As someone with a general anxiety disorder and major depressive disorder, looking after my mental health has been far from easy during the COVID-19 pandemic. Uncertainty fueled fear and overwhelming anxiety in me. I had a very difficult time adjusting to the changes that were forced on me in my everyday life. Intermittent closures in my community and workplace combined with new safety regulations that aimed to distance us from family and friends all started to take a toll on my health both physically, socially, and mentally. 

As a former Varsity athlete at York University, I have always worked hard to take care of my physical health. My experiences during COVID-19 have reinforced the importance of being proactive and making my mental health a top priority. When we are mentally healthy, we can more fully enjoy all aspects of our lives, the environments we place ourselves in and the people we interact with. We can be creative, take risks and try new things. Being mentally healthy means we are better able to manage difficult times and stress. 

Like so many others, my everyday life and mental health has been challenged in a world dominated by COVID-19. I realized that I needed to change my mindset, modify my routines and my lifestyle. I therefore made three adjustments to support my overall well being and mental health.

The first adjustment I made was to create a positive daily routine for myself that includes a ritual of physical activity, planned nutrition breaks, scheduled work time, time set aside to relax and a regular bedtime. It is essential for my mental health that I keep busy and have a routine. In knowing this, I made a conscious effort to plan a balance day that includes self care. Routine gives me a sense of predictability and comfort which buffers the uncertainty caused by the pandemic.

The second adjustment I made was to focus on what I could do rather than what I could not do. It is very easy to dig a deep hole for yourself as you watch too much news and dwell on the negatives of lockdown. Yes, it is disappointing when we are not able to do many of the things that seemed so normal and natural. Finding new opportunities, ways to pivot and be flexible helped me a lot. For example, the closure of gyms meant moving to daily online zoom workouts and going for a run outside instead. Hanging out at a friend’s house changed to daily walks outdoors with my friends. The closure of restaurants and malls presented an opportunity for me to try new recipes and save money instead of spending it. Going out to the movies was replaced with watching funny shows like Friends with my family or learning something new from an interesting documentary. The big plans I used to make for the weekends morphed into planning Friday night Zoom paint nights with my friends. I still have something social to look forward every week while I also reconnect with my creative side. Making these simple adjustments and enjoying the simple pleasures in life helps me feel more positive. I have found ways to create more good days for myself than bad during these restricted and uncertain times.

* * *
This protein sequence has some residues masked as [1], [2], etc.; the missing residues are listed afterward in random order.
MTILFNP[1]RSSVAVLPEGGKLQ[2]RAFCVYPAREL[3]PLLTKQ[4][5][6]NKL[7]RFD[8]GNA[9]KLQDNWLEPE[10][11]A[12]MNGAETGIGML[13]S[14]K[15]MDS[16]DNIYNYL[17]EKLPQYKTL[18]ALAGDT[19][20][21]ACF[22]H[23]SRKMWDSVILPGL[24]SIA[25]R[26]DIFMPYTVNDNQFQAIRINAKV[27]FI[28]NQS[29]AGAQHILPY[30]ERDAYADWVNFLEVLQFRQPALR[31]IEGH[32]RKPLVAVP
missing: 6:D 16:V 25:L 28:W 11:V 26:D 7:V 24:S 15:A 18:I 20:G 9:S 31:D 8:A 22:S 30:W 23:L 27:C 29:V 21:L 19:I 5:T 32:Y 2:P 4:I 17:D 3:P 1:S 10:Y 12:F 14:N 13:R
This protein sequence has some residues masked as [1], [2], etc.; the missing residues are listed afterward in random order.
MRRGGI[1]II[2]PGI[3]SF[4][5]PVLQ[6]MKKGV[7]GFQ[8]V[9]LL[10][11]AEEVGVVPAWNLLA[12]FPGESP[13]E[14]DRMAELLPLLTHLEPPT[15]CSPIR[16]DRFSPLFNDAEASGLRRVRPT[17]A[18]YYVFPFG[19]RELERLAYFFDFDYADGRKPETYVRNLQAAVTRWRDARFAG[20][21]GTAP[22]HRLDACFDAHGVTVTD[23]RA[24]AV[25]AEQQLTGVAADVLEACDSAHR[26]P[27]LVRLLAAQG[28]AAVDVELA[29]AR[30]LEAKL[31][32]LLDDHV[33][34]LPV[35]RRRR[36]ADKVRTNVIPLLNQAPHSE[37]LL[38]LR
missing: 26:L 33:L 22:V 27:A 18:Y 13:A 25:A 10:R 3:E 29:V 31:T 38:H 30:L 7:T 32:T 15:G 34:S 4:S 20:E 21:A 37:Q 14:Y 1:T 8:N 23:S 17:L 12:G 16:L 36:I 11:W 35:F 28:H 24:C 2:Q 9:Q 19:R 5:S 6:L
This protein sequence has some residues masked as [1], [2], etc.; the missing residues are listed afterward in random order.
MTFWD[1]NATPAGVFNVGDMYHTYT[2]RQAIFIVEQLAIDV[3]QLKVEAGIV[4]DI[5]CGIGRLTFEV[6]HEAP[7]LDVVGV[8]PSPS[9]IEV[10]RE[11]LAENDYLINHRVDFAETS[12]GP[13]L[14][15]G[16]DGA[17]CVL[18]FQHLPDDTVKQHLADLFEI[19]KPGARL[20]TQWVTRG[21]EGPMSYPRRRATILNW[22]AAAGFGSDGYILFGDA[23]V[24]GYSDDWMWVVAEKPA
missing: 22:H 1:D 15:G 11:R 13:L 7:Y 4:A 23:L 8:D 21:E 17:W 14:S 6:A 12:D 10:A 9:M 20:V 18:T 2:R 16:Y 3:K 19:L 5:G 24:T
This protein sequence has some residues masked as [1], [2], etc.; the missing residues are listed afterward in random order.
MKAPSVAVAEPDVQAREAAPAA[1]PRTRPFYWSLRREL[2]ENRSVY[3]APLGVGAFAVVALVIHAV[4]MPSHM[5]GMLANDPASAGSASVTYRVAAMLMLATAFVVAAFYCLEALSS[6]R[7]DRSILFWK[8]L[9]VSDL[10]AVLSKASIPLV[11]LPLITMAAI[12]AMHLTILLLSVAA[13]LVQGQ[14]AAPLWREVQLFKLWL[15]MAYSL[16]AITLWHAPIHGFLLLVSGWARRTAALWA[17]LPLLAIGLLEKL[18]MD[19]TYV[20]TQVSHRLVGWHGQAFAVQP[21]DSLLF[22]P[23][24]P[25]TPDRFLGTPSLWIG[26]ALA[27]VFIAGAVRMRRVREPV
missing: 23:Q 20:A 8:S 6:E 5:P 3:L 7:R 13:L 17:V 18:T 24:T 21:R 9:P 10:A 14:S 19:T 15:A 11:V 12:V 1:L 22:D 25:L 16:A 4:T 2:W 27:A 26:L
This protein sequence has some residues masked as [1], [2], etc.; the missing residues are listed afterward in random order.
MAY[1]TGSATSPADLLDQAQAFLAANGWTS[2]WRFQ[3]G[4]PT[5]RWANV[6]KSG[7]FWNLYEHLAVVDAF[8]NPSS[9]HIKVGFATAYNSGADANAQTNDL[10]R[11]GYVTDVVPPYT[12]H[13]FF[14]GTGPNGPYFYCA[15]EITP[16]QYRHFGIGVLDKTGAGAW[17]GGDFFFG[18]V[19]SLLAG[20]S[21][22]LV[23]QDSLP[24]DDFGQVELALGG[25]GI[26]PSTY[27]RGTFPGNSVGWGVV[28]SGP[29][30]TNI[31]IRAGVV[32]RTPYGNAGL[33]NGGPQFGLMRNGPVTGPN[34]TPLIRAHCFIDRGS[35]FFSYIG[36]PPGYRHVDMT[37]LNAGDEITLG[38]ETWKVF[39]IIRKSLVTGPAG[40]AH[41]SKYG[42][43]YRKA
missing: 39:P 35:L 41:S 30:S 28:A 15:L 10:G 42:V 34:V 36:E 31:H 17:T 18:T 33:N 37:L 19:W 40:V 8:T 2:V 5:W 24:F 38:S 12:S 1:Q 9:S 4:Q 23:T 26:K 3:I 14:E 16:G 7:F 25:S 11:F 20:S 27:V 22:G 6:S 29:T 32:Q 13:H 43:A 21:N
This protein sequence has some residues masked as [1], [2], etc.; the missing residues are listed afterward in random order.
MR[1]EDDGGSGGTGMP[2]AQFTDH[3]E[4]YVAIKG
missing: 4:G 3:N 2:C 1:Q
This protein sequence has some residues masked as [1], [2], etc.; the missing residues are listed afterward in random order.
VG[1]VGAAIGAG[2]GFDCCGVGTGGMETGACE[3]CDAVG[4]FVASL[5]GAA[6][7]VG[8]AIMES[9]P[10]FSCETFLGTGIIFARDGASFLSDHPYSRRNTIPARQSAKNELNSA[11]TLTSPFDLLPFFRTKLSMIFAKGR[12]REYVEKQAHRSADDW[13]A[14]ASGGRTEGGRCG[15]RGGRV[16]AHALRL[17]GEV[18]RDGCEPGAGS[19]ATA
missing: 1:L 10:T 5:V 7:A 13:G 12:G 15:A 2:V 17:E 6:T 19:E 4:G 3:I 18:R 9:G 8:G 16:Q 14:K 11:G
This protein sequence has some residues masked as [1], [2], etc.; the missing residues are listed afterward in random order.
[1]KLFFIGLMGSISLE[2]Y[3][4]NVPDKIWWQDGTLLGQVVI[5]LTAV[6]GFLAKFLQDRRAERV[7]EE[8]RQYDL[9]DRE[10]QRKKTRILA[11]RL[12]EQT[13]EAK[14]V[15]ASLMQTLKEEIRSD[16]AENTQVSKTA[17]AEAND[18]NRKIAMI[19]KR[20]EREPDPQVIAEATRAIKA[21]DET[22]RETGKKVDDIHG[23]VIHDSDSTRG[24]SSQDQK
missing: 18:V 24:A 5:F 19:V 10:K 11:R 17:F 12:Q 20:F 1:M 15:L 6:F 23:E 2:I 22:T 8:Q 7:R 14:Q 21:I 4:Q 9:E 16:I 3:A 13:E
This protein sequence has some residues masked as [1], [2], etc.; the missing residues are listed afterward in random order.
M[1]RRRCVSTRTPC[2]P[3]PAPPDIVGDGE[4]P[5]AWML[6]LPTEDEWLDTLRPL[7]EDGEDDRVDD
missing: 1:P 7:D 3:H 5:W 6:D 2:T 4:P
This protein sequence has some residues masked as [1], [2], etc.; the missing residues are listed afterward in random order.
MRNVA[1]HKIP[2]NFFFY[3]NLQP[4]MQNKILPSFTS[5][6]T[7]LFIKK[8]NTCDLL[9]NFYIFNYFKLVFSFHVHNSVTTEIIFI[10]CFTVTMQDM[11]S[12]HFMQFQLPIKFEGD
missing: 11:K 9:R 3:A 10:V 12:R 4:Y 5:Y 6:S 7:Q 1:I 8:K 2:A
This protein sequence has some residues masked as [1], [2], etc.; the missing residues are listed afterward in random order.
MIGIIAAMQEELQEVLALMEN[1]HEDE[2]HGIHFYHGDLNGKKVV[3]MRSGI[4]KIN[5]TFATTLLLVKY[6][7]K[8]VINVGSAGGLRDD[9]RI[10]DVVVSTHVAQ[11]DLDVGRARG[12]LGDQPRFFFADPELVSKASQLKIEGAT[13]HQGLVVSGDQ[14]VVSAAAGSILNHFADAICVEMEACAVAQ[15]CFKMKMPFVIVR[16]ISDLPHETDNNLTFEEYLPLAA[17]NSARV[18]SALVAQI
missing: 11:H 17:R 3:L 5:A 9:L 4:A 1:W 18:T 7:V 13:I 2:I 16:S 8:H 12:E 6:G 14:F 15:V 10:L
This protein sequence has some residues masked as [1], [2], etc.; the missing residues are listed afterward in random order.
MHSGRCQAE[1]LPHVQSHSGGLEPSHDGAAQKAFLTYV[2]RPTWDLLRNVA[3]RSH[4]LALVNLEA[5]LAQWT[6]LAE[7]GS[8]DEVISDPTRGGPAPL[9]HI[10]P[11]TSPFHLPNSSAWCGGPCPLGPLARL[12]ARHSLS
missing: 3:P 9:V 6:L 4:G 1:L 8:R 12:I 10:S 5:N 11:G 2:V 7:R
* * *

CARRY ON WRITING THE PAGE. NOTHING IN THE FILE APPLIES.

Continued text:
The third adjustment I made was perhaps the most crucial one: to stay connected and talk about how I was feeling emotionally and mentally with others. Although I managed to turn many potentially bad days into good ones, I would be lying if I said I did not struggle with anxiety and depression at times over the past several months. There were days I wanted to completely isolate myself and disconnect from others. I felt that social media was a negative influence on my mental health and I ended up disengaging from it for three months. I learned the hard way that isolating myself further just created more anxiety and depression. Avoiding isolation when we are feeling low and are already being forced to social isolate it is much easier said than done. The key strategy for me centres on being open to sharing how I am feeling and normalizing discussions about my mental health. There is no shame in asking for help from those around you or in seeking professional help. That is exactly what I did. I had to prioritize my mental health which meant, talking about how I was feeling to people I could trust like my parents or, close friends that I know have my best interests at heart. It meant asking questions when I did not know how to help myself. Talking about how I feel emotionally and mentally was an uncomfortable experience at times however, it was a necessary pathway to letting go of negative thoughts and experiences, finding solutions and bettering my mental health.

With the numerous ups and downs, COVID-19 continues to be a challenging experience to say the least. Uncertainty, fear, and anxiety are still very much a constant in my life, however learning how to better manage my negative experiences and thoughts has kept me hopeful and has made lockdown less stressful. 

Moving forward one day at a time has been something I constantly remind myself and others of. Taking care of my mental health is of upmost importance to me and I hope that in writing this blog it helps others know they are not alone. Small progress is still progress. It is okay to be not okay but, if you are not okay – please reach out and let somebody know.

By: Haley Bowie

Below are some excellent resources for Humber students to help with mental health and well- being:

Student Wellness and Accessibility Center (SWAC)

Good to Talk

Therapy Assist Online: